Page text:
# Relation to proposed SI extensions

The concept of dimensions has some limitations (see [1], [2], and [3], which have led to many proposed extensions to the SI system, including many proposals to include angles as a dimension. Several such proposals include [4], [5], [6], and references therein.

## Summary of proposals

The exact form of the proposals and their effects on the equations of physics are all different, but most (i) include angle as a base dimension, (ii) use a "fundamental" constant, typically equal to one radian, to modify the equations of physics, and (iii) define solid angle as a derived dimension equal to angle squared. The different proposals, however, take different approaches to which equations or quantity units to modify. One exception not considered here is a class of proposals that define a new dimension for radius length rather than for angle.

Some examples of how common equations would be modified in such systems, using $θ₀=1rad$:

• Trigonometric & exponential functions:

• $cos(θ) → cos(θ/θ₀)$
• $cos(ωt+φ) → cos([ωt+φ]/θ₀)$
• $Aℯⁱᶿ → Aℯ^[iθ/θ₀]$
• Angular frequency and angular wave number:

• $ω=2πf → ω=2πfθ₀$
• $k=2π/λ → k=2πθ₀/λ$
• Arc length and sector area:

• $s=rθ → s=rθ/θ₀$
• $A=½r²θ → A=½r²θ/θ₀$
• Solid angles

• $Ω=A/r² → Ω=Aθ₀²/r²$
• kinematic equations:

• $v=rω → v=rω/θ₀$
• $a=rω² → a=rω²/θ₀²$
• For dynamic equations, there's more variability between the different proposals. As an example, [5] would modify the units of torque and moment of inertia while leaving the units of work and energy intact.

• $T=(𝐫×𝐅) → T=(𝐫×𝐅)/θ₀$ (torque, new units: $J/s$)
• $I=Σ(mᵢ⋅rᵢ)/θ₀²$ (moment of inertia, new units: $kg⋅m²/rad²$)
• $L=Iω=(𝐫×𝐩)/θ₀$ (angular momentum, new units: $J/(rad/s)$)
• $W=Tθ$ (work)
• $E=½Iω²$ (kinetic energy)

## DimensionfulAngles.jl's relation to these proposals

DimensionfulAngles.jl extends the number of base dimensions solely for convenience when working with unitful quantities on a computer. It does not propose or promote any official extension of the SI system such as those summarized above. However, there's a few ideas we borrow from these proposals, namely:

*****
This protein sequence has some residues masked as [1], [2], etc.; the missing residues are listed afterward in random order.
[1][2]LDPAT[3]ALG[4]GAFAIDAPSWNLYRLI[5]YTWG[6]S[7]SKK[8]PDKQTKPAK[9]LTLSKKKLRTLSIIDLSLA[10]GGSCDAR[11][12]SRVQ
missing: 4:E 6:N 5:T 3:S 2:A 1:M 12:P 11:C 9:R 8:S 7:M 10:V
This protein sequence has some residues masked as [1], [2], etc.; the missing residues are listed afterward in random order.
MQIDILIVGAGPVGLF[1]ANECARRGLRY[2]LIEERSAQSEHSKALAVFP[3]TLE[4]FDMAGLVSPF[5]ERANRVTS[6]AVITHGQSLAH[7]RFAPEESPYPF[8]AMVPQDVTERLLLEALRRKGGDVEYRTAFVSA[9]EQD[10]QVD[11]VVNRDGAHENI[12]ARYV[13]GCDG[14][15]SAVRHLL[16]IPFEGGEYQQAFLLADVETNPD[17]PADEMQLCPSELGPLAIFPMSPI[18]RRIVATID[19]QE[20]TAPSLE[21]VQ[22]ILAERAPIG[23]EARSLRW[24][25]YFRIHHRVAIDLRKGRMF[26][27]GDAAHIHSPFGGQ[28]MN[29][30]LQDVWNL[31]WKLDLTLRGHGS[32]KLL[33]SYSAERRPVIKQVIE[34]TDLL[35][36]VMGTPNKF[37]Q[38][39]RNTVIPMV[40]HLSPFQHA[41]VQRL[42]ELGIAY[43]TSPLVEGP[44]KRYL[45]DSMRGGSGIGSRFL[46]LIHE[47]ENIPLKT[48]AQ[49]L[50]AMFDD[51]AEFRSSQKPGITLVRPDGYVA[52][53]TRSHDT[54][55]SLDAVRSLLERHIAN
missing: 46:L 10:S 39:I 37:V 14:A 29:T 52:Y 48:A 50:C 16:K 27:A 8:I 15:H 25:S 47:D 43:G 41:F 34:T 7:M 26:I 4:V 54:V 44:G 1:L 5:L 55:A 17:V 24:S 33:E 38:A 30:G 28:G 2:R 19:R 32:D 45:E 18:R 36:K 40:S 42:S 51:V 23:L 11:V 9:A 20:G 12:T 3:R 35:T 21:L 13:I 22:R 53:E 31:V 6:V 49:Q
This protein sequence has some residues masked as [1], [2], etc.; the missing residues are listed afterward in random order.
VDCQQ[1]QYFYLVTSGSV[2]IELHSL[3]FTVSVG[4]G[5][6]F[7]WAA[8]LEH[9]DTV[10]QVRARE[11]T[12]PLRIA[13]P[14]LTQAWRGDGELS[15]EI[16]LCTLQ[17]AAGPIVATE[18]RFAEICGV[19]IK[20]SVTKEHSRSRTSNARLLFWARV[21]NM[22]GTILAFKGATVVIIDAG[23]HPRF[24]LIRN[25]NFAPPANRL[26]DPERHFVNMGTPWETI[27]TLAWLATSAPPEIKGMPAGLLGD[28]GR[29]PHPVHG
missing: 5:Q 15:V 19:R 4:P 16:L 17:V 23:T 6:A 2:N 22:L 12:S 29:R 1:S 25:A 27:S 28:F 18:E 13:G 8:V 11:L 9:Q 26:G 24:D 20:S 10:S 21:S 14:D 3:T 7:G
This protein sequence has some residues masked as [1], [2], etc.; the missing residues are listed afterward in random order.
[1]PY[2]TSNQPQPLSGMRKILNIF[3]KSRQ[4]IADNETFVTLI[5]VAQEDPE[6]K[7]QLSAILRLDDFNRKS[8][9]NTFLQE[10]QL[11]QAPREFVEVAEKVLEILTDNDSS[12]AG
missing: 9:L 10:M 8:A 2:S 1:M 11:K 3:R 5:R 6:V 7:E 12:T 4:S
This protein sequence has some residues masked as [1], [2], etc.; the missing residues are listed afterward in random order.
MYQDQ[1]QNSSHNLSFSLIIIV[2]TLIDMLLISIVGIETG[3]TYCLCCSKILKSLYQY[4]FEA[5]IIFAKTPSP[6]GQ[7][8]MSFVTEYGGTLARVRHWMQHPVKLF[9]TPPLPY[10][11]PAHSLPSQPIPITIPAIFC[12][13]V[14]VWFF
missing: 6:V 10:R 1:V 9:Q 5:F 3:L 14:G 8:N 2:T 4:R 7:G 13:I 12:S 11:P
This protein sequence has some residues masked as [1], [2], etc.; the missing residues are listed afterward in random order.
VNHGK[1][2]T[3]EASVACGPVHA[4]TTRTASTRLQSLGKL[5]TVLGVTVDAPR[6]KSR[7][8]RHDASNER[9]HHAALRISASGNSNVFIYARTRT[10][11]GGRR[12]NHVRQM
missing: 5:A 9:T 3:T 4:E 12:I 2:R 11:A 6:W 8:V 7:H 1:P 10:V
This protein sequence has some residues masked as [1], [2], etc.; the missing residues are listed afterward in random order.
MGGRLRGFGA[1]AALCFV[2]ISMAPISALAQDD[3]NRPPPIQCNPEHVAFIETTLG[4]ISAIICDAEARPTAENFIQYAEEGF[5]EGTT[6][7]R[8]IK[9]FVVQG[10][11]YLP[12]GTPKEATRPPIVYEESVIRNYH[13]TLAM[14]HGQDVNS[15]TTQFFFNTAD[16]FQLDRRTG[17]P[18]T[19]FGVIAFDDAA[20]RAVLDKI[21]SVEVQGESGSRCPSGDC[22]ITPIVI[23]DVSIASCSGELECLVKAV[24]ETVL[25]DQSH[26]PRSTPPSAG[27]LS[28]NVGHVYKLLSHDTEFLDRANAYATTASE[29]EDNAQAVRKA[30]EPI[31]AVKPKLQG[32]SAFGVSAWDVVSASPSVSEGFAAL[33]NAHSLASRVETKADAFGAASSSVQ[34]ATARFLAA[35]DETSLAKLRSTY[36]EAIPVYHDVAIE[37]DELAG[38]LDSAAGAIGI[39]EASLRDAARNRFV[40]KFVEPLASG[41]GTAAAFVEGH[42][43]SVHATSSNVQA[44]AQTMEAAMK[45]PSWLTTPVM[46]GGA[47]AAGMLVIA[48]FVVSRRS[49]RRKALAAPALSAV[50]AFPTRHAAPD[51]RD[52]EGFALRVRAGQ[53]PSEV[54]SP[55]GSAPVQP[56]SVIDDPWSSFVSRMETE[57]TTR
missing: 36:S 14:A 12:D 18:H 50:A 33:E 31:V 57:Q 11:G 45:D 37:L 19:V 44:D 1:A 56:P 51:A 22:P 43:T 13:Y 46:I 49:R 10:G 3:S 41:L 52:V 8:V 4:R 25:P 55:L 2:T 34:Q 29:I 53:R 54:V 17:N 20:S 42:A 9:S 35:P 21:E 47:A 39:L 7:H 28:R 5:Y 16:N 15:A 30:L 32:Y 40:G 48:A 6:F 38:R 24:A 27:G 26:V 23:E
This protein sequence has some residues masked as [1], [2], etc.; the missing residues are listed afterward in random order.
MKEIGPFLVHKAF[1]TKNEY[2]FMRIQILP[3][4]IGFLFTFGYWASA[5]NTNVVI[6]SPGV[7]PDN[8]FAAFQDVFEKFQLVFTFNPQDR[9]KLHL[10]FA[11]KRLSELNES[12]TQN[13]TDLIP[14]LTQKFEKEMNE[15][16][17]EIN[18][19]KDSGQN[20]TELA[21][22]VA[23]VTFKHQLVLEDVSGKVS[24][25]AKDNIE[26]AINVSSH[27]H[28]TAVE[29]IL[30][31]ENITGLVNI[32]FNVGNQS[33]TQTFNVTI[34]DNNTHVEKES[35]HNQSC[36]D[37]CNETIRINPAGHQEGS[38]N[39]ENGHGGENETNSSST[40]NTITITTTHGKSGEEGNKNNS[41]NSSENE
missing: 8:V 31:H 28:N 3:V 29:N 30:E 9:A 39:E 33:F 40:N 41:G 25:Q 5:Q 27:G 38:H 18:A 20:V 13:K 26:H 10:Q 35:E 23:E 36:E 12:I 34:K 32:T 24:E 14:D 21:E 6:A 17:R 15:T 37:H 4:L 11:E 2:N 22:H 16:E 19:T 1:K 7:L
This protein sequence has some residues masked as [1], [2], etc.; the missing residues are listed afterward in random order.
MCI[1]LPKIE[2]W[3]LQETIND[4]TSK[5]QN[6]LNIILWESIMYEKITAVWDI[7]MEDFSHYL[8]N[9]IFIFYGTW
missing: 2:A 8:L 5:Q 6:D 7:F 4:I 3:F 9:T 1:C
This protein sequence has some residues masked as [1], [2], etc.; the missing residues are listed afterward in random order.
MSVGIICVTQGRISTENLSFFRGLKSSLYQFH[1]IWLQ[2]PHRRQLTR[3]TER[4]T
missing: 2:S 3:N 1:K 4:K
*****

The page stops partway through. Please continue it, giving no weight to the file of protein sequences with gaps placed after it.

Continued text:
1. Defining constant

The constant θ₀=1rad is provided as a hypothetical "defining unit" or "fundamental constant", mostly for analogy/consistency with the other base dimensions in the SI and Unitful.jl.

2. Solid angles

Solid angles are considered a derived dimension equal to angle squared (𝐀²). This is in agreement with the proposals discussed above.

## Normalizing with θ₀

In contrast to these proposals, one of the goals of this package is to not require the use of the constant θ₀ for normalizing inputs to common functions. To this end, the extensions to functions in Base ensure that function calls like

julia> cos(45ua"°")
0.7071067811865476

work without having to use the constant θ₀ to normalize the argument. Please report any function in Base or in the standard library that should handle arguments of a dimension that includes angles but is not currently covered by this package. A goal of this package is to cover all such functions as well as those whose output should be of dimensions that includes angles.

While we try to cover most sensical functions, you will most likely have to manually remove angle units (e.g. normalizing with θ₀ as above) when dealing with dynamic equations (e.g. the torque relationship above). To this end it might be beneficial to be consistent and follow a specific system/proposal.

Functions in other packages for which it would make sense to provide arguments with dimensions including angles will not immediately work. You will likely need to convert to radians and then strip the units before providing the quantity as an argument to that function. This can be done in several ways, including through the use of the constant θ₀ for normalization. Alternatively, you can expand those functions to accept dimensionful angles by defining new methods. If you believe such expansion should be included in DimensionfulAngles.jl (e.g. to cover a very popular package) please create an issue in the GitHub repository.